Study shows brain fitness reduces risk of depressive symptoms
SAN FRANCISCO, March 17 /PRNewswire/ -- In a study published today in The Journals of Gerontology (Medical Sciences), researchers found that a brain fitness program measured initially for its impact on cognitive abilities in older adults also had a significant beneficial impact on symptoms of depression.
The findings are part of an ongoing study of older Americans funded by the National Institutes of Health and known as the Advanced Cognitive Training for Independent and Vital Elderly (ACTIVE) study. With 2,832 participants, the ACTIVE study is the largest community-based multi-site randomized controlled trial ever conducted that focuses on maintaining or improving cognitive abilities of older people.
The ACTIVE study randomly assigned participants to four groups: one group did computerized brain exercises, a second group took classes in memory strategies, a third group took classes in reasoning and a fourth group served as a control that engaged in no special activity. Groups that did an activity engaged in the activity for a total of 10 hours. Participants completed those activities by October 1999, and their outcomes have continued to be tracked and published in follow-up reports.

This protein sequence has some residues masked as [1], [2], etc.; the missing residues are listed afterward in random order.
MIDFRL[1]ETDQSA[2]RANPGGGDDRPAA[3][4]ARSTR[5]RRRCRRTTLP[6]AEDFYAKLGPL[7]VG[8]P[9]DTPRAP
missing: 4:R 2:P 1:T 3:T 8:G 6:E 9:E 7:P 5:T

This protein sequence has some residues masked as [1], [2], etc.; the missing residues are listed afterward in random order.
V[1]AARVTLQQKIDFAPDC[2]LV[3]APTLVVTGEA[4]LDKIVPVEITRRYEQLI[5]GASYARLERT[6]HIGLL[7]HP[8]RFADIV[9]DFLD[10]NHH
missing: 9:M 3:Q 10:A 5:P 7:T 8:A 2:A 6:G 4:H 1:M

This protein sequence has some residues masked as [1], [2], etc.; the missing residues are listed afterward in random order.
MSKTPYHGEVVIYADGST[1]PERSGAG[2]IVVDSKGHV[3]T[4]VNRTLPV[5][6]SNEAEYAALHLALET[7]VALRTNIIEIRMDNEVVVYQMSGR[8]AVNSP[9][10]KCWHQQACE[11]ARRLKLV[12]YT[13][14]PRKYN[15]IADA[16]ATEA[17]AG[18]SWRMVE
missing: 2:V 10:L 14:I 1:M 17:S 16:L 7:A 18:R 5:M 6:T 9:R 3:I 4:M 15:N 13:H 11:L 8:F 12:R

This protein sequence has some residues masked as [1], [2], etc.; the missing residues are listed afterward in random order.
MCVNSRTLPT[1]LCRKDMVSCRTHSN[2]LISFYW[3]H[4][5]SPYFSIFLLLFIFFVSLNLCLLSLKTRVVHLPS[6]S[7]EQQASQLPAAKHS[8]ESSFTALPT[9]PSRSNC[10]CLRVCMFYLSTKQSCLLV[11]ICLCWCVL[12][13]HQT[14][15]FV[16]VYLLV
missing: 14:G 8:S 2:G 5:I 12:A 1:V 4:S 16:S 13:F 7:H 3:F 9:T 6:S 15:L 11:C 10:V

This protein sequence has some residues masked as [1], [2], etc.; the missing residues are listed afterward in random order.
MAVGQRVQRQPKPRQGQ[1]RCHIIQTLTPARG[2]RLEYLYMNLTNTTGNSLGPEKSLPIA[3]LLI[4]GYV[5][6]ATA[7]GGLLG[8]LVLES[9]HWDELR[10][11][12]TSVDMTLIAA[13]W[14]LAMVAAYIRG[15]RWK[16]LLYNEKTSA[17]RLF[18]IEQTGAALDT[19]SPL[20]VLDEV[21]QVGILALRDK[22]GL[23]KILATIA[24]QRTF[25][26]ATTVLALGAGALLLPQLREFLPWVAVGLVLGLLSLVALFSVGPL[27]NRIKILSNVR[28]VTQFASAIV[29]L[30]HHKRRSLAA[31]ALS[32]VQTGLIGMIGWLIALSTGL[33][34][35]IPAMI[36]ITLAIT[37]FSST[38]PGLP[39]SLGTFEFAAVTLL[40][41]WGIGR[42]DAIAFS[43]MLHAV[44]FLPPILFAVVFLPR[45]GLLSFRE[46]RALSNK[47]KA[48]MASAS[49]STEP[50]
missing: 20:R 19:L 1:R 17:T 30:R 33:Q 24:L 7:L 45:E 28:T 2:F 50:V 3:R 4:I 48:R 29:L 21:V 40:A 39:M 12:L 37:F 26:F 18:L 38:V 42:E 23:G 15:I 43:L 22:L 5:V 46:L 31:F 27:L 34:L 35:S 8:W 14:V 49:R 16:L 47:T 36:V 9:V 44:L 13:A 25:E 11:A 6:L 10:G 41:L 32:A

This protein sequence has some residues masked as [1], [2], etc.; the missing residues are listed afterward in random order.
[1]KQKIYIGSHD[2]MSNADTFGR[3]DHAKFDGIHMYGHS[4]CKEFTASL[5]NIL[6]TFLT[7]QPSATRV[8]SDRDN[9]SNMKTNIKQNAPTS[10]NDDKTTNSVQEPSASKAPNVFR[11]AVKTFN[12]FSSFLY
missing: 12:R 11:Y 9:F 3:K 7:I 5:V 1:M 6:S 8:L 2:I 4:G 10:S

While earlier reporting on the study was on primary measures of cognition and secondary measures of quality of life, this new report on 2,036 participants is the first to focus on secondary measures of how cognitive training affects mood.
Researchers found that participants in the study who engaged in the computerized brain exercises, which were designed to improve visual speed, accuracy and expanse of processing, had significantly better outcomes in key measures related to mood in one-year and five-year follow-ups. Participants in the other three groups did not have similar beneficial outcomes on this measure.
|SOURCE Posit Science|
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